Posts Tagged ‘pines’

wollemi cliffs

October 15, 2012

‘Morning Cliffs’ , charcoal on grey stonehenge, Peter McLean, 2012


Once again it’s been a long time between posts.  Lots has been happening since the last one, from  teaching a wood engraving workshop with the Newcastle Printmakers Workshop, to Sydney and catching some of the Biennale.  Then there was lots of time out in the bush, with plenty of walking and exploring and drawing.  The above drawing was made in the majestic campground at Newnes, on the edge of Wollemi National Park, home of the rare Wollemi Pine.  It was hard to stay focused on my drawing instead of watching the wombat wombling it’s way around camp, especially when it bumped into the big Goana making it’s way along the creek bank, but the shadows were changing fast as the sun rose and the frosty morning quickly turned to a hot day.  From there it was a slow trip back to Queensland, via time in the Warrumbungles, the Pilliga Scrub and Mt Kaputar – all very different and fascinating in their own ways.  Now it’s off out bush again, this time into the coastal forests between Grafton and Coffs Harbour, so posts will probably stay sparse for a while yet, but I’ll try and fill in the gaps with some more pictures soon.

more prints

June 27, 2012



The end of our residency here at Fiskars is looming rapidly, and so we have been working pretty solidly to try and get things done before our open studio show on Friday evening.  We have both been working on our various individual projects, like my little set of wood engravings, and Dave has been uploading new photo’s to Turnstile’s Shootin’ Gallery.  As well as all that, the main piece we are aiming to show we be a grid of 32 drypoint prints (with the odd relief printed collograph in there too), with each of us having contributed half the prints.  This is Dave’s first foray into printmaking since undergrad, so I’ve been helping him with all the inking and wiping a project like this entails.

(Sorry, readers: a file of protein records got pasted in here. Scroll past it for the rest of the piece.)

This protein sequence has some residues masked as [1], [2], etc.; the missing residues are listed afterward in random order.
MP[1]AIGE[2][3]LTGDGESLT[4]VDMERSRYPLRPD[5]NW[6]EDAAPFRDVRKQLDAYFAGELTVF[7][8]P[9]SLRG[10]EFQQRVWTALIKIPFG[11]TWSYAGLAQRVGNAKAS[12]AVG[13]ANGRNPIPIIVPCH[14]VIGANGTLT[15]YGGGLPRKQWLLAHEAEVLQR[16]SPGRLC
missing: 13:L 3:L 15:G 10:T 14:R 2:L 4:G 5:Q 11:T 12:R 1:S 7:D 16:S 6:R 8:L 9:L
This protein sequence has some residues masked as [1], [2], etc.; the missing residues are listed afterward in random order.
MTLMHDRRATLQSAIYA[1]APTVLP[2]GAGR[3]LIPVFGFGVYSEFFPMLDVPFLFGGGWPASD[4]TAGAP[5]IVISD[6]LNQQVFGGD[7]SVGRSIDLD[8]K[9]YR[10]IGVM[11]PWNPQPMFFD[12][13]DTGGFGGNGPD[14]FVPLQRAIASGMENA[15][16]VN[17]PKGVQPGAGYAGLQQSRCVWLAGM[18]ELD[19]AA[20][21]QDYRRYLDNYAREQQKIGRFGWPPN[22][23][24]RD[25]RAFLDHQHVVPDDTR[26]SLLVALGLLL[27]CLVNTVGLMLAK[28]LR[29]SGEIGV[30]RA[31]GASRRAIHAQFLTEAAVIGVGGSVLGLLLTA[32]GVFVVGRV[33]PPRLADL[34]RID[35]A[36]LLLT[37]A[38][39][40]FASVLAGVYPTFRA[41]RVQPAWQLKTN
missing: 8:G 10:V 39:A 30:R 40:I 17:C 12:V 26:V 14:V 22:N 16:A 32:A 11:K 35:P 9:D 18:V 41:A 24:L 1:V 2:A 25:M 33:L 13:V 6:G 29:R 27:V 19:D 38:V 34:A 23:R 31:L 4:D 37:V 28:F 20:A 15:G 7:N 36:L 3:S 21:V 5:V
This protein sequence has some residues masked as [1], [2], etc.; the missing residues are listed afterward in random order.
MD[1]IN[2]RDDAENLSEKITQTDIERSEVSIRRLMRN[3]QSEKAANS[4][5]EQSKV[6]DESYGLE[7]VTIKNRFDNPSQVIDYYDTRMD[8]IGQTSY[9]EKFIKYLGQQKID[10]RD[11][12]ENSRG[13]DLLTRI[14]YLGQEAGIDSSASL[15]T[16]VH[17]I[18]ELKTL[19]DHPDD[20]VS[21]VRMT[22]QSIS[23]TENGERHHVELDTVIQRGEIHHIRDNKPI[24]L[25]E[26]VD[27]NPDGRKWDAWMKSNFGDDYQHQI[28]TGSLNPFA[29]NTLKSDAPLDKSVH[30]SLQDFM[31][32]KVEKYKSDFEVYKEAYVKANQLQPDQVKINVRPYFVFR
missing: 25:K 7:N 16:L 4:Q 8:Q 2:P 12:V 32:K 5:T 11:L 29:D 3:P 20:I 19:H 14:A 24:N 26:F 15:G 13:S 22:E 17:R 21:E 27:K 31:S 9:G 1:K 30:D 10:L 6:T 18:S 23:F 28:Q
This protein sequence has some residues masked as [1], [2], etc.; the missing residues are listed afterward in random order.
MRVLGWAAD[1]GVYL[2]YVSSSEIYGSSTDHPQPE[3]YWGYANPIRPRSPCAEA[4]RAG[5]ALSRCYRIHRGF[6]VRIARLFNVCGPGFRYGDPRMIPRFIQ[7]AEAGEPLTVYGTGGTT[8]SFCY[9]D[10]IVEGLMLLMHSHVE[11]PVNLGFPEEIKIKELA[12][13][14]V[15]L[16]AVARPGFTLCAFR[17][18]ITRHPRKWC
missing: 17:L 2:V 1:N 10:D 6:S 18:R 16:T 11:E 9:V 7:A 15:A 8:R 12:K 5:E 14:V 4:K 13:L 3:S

Being on a short term residency in an unfamiliar place can call for some new approaches to things.  The ink I ended up with, was a Graphic Chemicals ‘Stiff Black’ etching ink.  It’s ok for wood engraving, but not nearly as foolproof as litho ink.  On the other hand it is way too sticky for wiping an intaglio plate – especially when you have been using the one piece of tarletan for way too long!  Lacking any plate oil, or ‘easy wipe’ compound, I’ve been adding a bit of the cheep oil paint that I picked up in the discount variety store in Karjaa one day.  I bought a little tube, not knowing what for, since there was a colour that matched the Falu Red colour of the houses.  Makes my black nice and warm.

Lots more prints to pull tomorrow, so I’d better get to bed.

If you happen to be in Fiskars this Friday (29th June) in the evening, 18-20, then do drop by at the Artist in Residence house to see the whole set!



pic of the day

June 20, 2012

June 8, 2012

Ink on paper, Peter McLean, 2012